January 25th celebrates a new year on the Chinese Lunar Calendar. For 2020, here's to all of the Rats out there.
As covered in previous blogs, the Chinese Calendar is a Lunar Calendar based on the moon's orbits around Earth. The calendar follows a sixty year cycle divided into five elements and twelve animals. Each year corresponds to a specific element and animal; everyone born in 2020 is a Metal Rat. You are also a Metal Rat if you were born in 1960, exactly sixty years ago, and future Metal Rats will not grace us until 2080.
As each of the animals in the Chinese zodiac have certain baseline character traits and interactions, the same is true for the five elements. Consequently, a Metal Rat will behave different from a Fire Rat, or a Water Rat, and they in turn will also behave differently than an Earth Rat or a Wood Rat. The zodiac also insinuates varying job, education, healthy and relationship prospects for each.
The five elements come from the wu-xing philosophy. Wu-xing features predominantly in Eastern astrology and culture and is used as a way of traditionally explaining various interactions.
Curious about your own birth year? Feel free to explore chinesenewyear.net, opens a new window to learn more about what zodiac you were born in, and what your future may hold!
The Chinese New Year is a time of celebration in numerous countries, particularly in Asia. Typically falling sometime between late January and early March, the Chinese New Year is based on the moon's cycles, and therefore falls on different days each year. Last year's celebration took place on February 5th, while New Year 2021 will fall on February 12th. The celebration includes a festival spanning fifteen days, where families come together to celebrate and pray for good fortune.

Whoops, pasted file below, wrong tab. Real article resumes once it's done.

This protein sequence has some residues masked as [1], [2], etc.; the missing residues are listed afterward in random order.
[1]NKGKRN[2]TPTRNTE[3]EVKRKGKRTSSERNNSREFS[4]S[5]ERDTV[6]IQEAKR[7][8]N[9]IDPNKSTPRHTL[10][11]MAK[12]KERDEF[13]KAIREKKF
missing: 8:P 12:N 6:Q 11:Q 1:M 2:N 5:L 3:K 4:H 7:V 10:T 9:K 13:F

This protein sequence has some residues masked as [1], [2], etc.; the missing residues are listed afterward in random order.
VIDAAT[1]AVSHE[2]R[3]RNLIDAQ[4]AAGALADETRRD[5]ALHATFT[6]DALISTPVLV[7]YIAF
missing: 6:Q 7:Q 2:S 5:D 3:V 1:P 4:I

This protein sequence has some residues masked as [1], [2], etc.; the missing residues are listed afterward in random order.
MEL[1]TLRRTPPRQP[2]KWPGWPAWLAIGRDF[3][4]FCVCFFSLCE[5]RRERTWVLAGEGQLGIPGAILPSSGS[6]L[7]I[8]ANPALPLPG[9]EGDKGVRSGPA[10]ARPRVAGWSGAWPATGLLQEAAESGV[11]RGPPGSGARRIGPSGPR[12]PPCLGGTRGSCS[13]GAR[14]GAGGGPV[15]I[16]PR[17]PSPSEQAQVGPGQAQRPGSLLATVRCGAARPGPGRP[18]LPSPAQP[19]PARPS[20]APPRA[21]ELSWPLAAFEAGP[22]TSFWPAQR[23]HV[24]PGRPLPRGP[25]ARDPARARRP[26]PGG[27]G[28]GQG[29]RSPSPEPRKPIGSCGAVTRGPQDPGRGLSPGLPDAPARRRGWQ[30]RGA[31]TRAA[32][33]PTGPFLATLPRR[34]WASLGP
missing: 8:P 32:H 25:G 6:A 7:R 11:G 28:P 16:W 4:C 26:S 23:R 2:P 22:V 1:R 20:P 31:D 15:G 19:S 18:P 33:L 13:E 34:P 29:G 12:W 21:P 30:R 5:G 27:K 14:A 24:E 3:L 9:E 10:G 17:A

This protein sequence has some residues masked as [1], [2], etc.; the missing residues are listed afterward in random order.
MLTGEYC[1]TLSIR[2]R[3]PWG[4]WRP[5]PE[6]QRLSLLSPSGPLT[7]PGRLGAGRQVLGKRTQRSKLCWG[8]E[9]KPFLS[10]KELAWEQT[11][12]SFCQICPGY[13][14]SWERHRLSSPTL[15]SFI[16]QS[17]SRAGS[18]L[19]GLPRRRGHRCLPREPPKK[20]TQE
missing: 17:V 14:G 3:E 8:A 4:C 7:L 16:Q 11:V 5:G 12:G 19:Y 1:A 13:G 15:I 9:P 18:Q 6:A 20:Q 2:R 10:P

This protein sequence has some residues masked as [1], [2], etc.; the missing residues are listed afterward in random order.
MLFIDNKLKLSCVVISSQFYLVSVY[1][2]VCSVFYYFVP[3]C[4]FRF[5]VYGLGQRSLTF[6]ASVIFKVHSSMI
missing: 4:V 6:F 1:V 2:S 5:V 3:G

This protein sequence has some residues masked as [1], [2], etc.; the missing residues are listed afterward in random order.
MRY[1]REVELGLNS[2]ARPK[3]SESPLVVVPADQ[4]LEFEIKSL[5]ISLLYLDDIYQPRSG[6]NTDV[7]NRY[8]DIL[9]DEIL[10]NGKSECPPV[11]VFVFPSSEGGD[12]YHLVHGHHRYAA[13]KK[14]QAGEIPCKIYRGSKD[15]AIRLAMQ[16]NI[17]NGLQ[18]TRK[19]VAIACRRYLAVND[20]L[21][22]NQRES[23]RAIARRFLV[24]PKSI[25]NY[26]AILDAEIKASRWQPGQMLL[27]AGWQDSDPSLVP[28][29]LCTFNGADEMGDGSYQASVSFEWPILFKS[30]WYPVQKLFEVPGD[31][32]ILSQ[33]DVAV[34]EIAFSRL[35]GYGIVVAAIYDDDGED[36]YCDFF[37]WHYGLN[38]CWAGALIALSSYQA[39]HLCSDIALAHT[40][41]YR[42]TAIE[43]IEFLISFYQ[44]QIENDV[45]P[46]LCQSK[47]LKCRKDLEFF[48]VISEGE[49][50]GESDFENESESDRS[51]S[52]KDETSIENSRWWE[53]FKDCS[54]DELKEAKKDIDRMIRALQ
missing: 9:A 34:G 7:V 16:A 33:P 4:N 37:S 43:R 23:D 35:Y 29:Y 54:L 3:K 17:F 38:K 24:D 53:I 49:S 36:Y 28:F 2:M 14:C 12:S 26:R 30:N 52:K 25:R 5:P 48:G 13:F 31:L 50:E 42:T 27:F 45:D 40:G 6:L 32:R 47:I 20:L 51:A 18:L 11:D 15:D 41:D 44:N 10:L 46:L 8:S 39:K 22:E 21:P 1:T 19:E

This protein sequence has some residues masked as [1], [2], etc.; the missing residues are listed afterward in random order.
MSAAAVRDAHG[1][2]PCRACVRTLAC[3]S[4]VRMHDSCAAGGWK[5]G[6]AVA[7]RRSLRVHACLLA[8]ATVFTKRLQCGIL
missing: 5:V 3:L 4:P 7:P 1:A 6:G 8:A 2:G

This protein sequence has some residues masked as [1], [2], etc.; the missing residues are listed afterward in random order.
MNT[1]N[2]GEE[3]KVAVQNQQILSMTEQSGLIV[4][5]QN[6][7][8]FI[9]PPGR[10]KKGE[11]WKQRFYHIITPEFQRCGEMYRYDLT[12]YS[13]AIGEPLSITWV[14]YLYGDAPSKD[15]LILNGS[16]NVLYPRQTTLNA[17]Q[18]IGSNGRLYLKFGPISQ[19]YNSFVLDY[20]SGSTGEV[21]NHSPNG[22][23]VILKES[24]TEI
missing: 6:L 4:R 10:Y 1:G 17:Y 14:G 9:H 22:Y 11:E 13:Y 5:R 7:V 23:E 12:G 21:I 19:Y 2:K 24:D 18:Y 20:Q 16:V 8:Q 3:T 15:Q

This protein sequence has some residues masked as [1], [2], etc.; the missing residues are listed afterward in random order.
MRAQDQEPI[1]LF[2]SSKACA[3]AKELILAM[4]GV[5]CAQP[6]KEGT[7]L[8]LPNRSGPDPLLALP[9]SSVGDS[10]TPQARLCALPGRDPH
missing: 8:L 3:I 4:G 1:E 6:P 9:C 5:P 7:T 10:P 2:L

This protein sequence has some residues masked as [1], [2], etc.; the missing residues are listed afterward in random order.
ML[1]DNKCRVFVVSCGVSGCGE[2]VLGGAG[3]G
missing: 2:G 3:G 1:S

The celebration includes many iconic symbols and activities. Money encased in red envelopes is a common gift, particularly to children, as are oranges and other similar fruit. Lanterns are hung from buildings, sent into the sky, and even floated along rivers; one of the alternate names of the yearly event is the Lantern Festival.
The most famous activity, and one that has spread throughout the world, is fireworks. Fireworks originated in China and remain a staple of celebrations. In places with significant populations from East Asia, the Chinese New Year is the largest celebration of the year, and fireworks is always a big part of that. Notable celebrations outside of China include Tokyo, Singapore, Seoul, San Francisco, and New York to name a few!
We hope this blog has been educational and informative. If you are looking for something else, the St. Tammany Parish Library is happy to offer use of our online catalog, opens a new window for more information on this and other searches you may have.
Also feel free to check out our collection of blogs from the STPL Bloggers, opens a new window. New articles post throughout the month on a variety of topics of interest, so feel free to check them out. Happy New Year!